Volvo Cars is increasing its transition-pace to renewable energy by introducing solar energy into its global manufacturing operations for the first time. The Auto giant has installed 15,000 solar panels at its car factory in Ghent, Belgium to mark a giant step towards its vision to achieve a green manufacturing process globally by 2025.
Earlier, in January, this year, the company made the first step by switching all facilities at its Skövde engine plant in Sweden to become climate-neutral, which is the first in its global manufacturing network to go completely green.
Volvo is making a great effort to minimize its environmental footprint and the installation of solar panels in Ghent is a great example, said the company’s head of manufacturing and logistics, Javier Varela. The automobile giant is focused on improving energy efficiency across Volvo’s supply chain, aiming for the use of the highest possible renewable sources and a wider spread of extremely low carbon footprint across its operations.
About 11% of all power consumption at the Ghent factory comes from wind power. The factory also reduced its carbon emissions by 40% after introducing a heating system in 2016, saving some 30,000 tons of carbon emission since then. Electricity supply for all its European plants come from clean energy sources since 2008.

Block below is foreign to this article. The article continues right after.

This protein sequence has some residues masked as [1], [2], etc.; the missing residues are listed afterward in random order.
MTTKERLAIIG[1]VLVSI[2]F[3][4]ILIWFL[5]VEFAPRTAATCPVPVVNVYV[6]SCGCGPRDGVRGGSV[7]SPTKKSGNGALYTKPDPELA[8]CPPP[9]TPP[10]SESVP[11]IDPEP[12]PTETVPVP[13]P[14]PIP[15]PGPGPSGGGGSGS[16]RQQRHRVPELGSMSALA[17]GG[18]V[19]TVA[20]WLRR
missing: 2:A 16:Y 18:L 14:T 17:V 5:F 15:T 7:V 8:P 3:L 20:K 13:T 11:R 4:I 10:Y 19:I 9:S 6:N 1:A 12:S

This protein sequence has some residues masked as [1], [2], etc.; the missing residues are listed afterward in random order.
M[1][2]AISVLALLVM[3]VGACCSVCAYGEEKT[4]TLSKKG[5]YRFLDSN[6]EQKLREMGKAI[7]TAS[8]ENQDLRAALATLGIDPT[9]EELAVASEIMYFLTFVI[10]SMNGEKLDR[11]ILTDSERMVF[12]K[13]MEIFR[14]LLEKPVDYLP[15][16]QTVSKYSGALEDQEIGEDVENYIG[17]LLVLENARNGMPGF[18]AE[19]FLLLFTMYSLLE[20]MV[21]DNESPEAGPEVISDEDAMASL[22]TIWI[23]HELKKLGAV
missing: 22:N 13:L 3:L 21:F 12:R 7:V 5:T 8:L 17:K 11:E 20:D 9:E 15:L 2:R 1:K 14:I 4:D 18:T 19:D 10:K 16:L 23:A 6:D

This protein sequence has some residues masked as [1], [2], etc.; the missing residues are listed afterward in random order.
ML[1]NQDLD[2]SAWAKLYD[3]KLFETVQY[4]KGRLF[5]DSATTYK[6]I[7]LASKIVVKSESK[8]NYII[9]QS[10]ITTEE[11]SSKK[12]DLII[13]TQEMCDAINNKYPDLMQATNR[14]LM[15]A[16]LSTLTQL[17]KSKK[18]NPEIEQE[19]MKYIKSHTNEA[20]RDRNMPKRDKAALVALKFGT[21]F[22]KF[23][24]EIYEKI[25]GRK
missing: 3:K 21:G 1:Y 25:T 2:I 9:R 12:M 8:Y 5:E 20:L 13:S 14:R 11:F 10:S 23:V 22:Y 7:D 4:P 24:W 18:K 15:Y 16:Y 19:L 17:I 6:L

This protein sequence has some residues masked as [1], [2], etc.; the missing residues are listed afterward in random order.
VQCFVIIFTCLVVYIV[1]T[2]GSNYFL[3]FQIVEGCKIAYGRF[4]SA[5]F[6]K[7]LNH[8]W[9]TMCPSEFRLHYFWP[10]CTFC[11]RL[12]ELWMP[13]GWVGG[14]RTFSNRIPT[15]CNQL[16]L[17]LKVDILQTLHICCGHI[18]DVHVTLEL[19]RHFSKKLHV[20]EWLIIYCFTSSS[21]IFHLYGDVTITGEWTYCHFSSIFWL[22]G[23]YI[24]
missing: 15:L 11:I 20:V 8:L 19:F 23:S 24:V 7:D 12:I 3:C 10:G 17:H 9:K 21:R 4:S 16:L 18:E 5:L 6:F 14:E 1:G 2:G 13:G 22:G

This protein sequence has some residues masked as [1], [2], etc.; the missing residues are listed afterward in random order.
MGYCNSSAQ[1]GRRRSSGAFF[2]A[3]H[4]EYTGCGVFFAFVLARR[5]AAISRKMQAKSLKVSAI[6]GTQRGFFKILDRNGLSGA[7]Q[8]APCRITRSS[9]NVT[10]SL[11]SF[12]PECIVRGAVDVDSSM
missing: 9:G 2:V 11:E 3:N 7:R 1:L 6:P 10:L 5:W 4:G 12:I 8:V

In the company’s effort to reduce its negative environmental impacts, Volvo Cars is working hard to make more use of sustainable materials in its manufacturing processes. The company is targeting at least 25% of all plastics in every new Volvo car to come from recycled materials by 2025.
Volvo Cars is also working hard to abolish single-use plastics from its offices globally before 2020 and have committed to the use of fewer plastics in its products. The company sponsors a program that replaces over 20 million single-use plastic materials yearly with alternatives that are sustainable. It has succeeded in replacing office items made of plastics such as cutleries, food containers and cups using sustainable ones such as paper, wood, and pulp.
In 2017, Volvo Cars announced its commitment to reduce the environmental impact of both its operations and products, when it vowed to stop the production of combustible cars and focus on electric cars for all Volvo cars launching after 2019. The automobile giant has not given up to that promise. It has reinforced the commitment by stating that at least 50% of all Volvo cars that would be on sale by 2025 will all be electric-driven.